There’s a tendency when we hear negative criticism about our performance to dismiss it – because we are busy and overworked, so the mistake we have made is acceptable, because the complainant doesn’t understand our context, or because it’s coming from someone “who always moans”.
But what if you considered every complaint that came your way with empathy and the belief that maybe the person has a point?
Last week, I went to a day on handling NHS complaints using empathy organised by C&C Empathy Training. The company is co-owned by nurse Vanessa Carter and Carolyn Cleveland. Carolyn had a horrific experience going through a complaints process after her adopted teenage daughter died in hospital after suffering incredible pain and not being cared for in a joined-up, high-quality or empathic way.
Carolyn’s quest for the truth began after she found out that observations had missed or misrecorded symptoms and signs that could have potentially saved her daughter.
”What she wanted to do was understand what had happened – make sense of it and make peace with it”
What was fascinating about her story is that she is not bitter or vitriolic about those clinicians who robbed her of years of happiness with “her girl” as she described her. She was calm, measured and even philosophical. What she wanted to do was understand what had happened – make sense of it and make peace with it. Until that happened, she couldn’t move on.
She says the very people stopping her from moving on were those working in the trust where her daughter died. Because for too long she was caught up in a system that tried to block her (because she wasn’t the birth mother). At a time when she needed to feel like her loss was as great as any mother’s, she says she was made to feel second rate.
Worse than that, once she got into the room to discuss it, she said she felt dismissed as if she was on a crusade. She was ignored, dismissed, sidelined and talked down to. She was told what she needed and not asked.
”For too long she was caught up in a system that tried to block her”
She (and many other speakers that day) said that what most people want when they complain is to be listened to, I mean really listened to and believed, and empathised with.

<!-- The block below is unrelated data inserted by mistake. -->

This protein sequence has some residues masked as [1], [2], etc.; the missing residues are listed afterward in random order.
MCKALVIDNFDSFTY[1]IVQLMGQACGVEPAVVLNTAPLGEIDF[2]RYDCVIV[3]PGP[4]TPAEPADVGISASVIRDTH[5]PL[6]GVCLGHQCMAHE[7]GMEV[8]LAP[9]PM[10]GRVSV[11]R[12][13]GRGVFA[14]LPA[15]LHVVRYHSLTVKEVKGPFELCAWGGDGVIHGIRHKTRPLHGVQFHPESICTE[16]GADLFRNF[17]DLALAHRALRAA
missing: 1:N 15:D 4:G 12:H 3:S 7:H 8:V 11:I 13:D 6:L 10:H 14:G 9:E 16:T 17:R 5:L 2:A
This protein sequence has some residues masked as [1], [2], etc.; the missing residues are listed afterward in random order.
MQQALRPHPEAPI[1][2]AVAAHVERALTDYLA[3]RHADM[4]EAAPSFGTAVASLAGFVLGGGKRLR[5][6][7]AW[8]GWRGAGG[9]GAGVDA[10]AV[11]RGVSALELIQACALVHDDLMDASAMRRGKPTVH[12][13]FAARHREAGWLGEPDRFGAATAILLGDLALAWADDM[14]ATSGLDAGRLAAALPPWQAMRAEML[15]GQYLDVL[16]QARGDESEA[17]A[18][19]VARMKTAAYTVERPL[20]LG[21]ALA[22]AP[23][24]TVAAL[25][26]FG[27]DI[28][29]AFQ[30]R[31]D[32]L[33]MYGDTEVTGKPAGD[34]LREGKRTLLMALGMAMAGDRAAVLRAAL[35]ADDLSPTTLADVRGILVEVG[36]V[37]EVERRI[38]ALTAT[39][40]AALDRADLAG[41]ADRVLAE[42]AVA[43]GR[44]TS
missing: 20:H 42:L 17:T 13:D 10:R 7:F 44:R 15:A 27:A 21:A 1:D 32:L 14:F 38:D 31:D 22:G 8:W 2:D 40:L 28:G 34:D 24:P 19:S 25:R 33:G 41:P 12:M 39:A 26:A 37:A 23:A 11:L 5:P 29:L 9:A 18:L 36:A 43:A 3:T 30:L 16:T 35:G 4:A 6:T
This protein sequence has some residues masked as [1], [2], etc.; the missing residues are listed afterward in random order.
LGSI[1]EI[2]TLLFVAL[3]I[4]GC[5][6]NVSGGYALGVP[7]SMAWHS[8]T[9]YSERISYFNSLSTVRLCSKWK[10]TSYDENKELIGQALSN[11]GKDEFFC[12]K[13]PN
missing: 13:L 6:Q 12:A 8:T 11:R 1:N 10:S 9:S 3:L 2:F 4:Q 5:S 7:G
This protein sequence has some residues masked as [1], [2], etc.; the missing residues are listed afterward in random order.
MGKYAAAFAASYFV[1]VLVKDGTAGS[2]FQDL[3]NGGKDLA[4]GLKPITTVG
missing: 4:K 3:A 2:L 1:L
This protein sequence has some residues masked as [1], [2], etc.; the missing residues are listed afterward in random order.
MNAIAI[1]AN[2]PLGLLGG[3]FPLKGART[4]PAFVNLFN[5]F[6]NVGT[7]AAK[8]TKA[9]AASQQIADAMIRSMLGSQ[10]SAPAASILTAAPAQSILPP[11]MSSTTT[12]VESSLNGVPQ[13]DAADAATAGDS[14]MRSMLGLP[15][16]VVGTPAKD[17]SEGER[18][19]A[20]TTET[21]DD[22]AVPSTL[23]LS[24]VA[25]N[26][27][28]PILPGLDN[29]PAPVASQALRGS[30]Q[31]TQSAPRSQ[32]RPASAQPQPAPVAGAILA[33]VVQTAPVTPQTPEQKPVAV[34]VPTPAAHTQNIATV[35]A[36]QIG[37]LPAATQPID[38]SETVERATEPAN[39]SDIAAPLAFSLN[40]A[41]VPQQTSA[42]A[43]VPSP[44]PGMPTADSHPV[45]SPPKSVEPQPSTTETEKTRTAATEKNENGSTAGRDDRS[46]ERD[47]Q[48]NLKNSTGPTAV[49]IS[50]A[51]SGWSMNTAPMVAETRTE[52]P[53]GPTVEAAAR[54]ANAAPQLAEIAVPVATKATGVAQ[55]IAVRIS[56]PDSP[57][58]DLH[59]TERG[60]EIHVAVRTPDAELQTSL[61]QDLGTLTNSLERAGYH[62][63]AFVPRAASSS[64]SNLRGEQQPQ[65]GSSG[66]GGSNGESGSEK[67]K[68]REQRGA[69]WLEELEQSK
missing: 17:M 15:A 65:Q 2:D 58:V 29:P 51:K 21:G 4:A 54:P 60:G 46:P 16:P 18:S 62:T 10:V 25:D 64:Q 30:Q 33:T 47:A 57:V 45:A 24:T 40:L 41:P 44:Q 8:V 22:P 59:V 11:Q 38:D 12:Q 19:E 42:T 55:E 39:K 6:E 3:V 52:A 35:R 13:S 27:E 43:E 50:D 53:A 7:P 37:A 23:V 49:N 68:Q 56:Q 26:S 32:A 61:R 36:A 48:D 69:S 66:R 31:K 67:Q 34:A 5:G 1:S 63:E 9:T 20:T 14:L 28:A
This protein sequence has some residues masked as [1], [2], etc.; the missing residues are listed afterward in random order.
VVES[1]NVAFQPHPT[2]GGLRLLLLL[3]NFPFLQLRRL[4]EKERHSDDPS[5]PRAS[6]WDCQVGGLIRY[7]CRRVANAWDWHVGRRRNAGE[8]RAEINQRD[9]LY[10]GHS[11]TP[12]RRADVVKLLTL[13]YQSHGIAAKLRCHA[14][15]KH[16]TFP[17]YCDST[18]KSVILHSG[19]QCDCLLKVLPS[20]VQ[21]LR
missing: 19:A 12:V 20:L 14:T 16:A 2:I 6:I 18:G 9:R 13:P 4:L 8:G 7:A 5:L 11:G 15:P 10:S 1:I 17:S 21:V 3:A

The message of the day was to encourage us to really connect with people around us. Take time to listen to what someone is saying and look into their eyes and understand their truth and their pain.
I know what you’re thinking – when you’re as busy as you are, you don’t have time to be empathic. If you spend most of your shift deciding whether to stop Mrs Smith falling when she gets out of bed at midnight because she wants the loo, prevent Mr Sparks running down the corridor because he’s confused, get a bedpan to Mrs Bloggs before she soils the bed or administer pain medication to Mr Brown on time to stop his screams waking up everyone else on the ward in the small hours, you don’t have time to stop, look and listen to your patients.
”I can’t imagine how most nurses deal daily with the choices they have to make and the pressure they work under”
I am sympathetic – and empathic to that – I really am. I can’t imagine how most nurses deal daily with the choices they have to make and the pressure they work under.
But in a way, I think that means you need to learn how to flex your empathy muscle more – and use it to be empathic to each other.
Nursing is a hard job. And it isn’t going to get any easier or any better rewarded. And the only people that are equipped and able to take care of other nurses is, well nurses.
So while I believe that empathy with patients is vital in excellent nursing care, I believe it has to start at home. When was the last time you asked your colleague how they felt at the end of a shift and really listened to how they felt, rather than just waiting to tell them how you had had a much worse 12 hours?
Empathy is a skill, and people who choose this profession have it in spades. But like everything else, it really is a question of use it or lose it.